Health Care Reform Destined for Supreme Court?

By Stephanie Rabiner, Esq. on February 02, 2011 | Last updated on March 21, 2019

The tension surrounding health care reform since its inception has virtually guaranteed the law's eventual presence in the Supreme Court. With federal lawsuits popping up across the country, the time might be closer than once thought.

Since the bill came into law, judges in Lynchberg, Virginia and Detroit have ruled that health care reform law is constitutional. In more recent months, two courts have found differently. 

Expanding upon a ruling in Virginia that declared a portion of the law unconstitutional, Florida Federal District Court Judge Roger Vinson has struck down all of health care reform as violating the Commerce Clause.

While the decision in Virginia only struck down the most controversial part of the law--the portion requiring citizens to purchase health insurance or be penalized--Judge Roger Vinson felt that the Constitution required further action.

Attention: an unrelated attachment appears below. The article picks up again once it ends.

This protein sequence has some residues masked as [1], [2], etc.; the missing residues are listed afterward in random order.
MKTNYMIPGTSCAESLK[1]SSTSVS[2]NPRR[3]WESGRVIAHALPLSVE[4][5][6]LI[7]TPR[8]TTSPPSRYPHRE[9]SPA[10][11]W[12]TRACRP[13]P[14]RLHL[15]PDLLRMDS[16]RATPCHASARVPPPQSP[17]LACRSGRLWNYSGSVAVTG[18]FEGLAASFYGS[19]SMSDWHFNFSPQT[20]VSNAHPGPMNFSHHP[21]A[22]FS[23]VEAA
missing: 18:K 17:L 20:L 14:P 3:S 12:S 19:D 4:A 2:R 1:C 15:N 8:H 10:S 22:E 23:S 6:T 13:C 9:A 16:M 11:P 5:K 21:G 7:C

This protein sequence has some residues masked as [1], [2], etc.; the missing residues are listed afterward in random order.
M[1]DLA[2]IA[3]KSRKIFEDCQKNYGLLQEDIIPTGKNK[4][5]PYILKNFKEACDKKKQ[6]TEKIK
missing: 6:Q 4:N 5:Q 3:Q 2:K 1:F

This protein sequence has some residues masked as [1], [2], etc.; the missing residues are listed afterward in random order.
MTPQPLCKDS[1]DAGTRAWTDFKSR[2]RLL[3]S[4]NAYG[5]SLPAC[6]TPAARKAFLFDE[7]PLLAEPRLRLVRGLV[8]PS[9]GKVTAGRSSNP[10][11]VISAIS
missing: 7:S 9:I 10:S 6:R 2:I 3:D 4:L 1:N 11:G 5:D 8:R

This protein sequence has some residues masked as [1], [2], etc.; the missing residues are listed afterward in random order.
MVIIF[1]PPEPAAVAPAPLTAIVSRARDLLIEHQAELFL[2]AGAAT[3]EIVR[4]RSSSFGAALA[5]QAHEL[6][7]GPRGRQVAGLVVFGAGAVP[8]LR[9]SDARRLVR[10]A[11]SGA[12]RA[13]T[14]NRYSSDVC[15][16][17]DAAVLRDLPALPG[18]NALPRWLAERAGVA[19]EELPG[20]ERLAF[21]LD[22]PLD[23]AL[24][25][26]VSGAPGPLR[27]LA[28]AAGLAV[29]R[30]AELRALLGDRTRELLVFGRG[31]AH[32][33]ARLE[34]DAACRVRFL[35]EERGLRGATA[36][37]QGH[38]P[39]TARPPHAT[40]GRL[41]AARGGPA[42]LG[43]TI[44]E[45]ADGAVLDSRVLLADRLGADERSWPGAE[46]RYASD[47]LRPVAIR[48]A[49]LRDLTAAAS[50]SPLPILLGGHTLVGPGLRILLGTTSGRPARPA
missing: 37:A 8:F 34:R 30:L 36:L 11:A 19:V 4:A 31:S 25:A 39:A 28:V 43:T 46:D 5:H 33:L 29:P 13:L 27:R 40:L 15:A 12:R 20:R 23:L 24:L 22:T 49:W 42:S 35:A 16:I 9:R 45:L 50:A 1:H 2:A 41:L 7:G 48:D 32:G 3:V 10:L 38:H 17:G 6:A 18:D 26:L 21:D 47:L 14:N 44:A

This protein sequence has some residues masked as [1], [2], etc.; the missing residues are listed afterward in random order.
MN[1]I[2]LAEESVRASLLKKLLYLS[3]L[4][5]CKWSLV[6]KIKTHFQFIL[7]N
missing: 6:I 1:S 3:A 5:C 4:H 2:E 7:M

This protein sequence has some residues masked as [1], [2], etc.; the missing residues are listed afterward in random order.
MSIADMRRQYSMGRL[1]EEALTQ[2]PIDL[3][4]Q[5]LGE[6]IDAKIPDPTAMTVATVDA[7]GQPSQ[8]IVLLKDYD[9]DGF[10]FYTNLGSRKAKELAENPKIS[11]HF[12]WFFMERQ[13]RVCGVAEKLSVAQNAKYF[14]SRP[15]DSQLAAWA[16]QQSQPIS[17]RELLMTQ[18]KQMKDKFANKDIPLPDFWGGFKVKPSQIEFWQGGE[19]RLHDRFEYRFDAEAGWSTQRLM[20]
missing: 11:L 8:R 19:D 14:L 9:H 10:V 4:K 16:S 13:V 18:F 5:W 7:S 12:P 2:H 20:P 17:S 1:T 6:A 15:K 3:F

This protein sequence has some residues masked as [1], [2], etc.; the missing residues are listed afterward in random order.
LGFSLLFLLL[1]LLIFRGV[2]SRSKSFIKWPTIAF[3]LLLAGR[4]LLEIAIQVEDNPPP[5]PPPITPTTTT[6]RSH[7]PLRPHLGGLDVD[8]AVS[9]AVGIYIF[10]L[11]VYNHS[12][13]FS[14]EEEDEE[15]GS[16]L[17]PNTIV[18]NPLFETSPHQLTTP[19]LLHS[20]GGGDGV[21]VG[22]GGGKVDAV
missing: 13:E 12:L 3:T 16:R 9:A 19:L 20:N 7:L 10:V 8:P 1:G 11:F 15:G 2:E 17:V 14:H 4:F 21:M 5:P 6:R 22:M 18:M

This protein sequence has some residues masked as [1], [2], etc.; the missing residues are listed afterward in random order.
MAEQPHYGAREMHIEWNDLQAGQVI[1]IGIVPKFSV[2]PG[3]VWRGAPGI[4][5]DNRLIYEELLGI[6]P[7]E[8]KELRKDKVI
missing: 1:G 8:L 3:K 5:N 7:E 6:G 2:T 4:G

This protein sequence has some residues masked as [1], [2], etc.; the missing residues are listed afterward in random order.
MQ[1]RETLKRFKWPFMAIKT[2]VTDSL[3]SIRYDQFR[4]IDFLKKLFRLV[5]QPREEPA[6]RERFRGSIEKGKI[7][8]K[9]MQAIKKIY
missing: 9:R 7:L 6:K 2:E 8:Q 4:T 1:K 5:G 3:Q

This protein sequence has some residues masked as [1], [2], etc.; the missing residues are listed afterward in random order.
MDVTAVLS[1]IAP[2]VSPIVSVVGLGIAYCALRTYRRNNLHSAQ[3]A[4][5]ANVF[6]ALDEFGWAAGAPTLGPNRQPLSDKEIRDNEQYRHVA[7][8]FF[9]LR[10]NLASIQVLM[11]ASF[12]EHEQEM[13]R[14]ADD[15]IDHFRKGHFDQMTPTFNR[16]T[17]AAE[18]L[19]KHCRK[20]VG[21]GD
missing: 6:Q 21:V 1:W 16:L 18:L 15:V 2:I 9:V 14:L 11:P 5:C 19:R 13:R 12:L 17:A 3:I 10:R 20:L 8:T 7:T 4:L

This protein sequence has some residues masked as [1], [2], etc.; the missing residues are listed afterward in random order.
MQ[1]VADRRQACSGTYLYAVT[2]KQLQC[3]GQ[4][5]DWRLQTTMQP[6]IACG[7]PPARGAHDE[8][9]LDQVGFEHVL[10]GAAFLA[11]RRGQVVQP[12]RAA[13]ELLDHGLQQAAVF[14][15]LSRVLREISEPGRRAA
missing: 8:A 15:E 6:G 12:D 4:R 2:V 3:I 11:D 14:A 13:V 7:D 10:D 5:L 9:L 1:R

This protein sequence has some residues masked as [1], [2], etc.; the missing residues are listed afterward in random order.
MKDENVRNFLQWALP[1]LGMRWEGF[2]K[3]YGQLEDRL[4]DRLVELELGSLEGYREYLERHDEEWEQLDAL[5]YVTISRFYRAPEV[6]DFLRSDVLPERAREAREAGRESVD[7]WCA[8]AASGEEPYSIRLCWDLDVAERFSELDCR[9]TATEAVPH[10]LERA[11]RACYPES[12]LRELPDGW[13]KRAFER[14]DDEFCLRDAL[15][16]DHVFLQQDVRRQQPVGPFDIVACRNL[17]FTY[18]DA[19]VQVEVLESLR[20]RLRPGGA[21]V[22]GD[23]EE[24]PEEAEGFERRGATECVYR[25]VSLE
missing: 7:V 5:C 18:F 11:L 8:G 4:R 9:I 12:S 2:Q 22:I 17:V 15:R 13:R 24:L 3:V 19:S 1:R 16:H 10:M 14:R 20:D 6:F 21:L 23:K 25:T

He found the insurance mandate so central to the health care reform bill and its purposes, that he concluded that the provision was not severable, further reports The Miami Herald. His reasoning meant that he couldn't uphold some parts of the law while striking down the controversial provision.

With four different decisions impacting a multitude of states, health care reform may seem up in the air. When you add three potential appellate court stops before a date with the Supreme Court--the 4th, 6th and 11th Circuits--the confusion multiplies.

Though it might take some time, the Supreme Court almost always hears cases involving pressing matters when the appellate courts are not in agreement. However, there is the off chance that the appellate courts will be bypassed. The Supreme Court has the option to expedite an appeal and move a case directly from a District Court to its chambers. Luckily, Florida Senator Bill Nelson has already started the campaign to do so.

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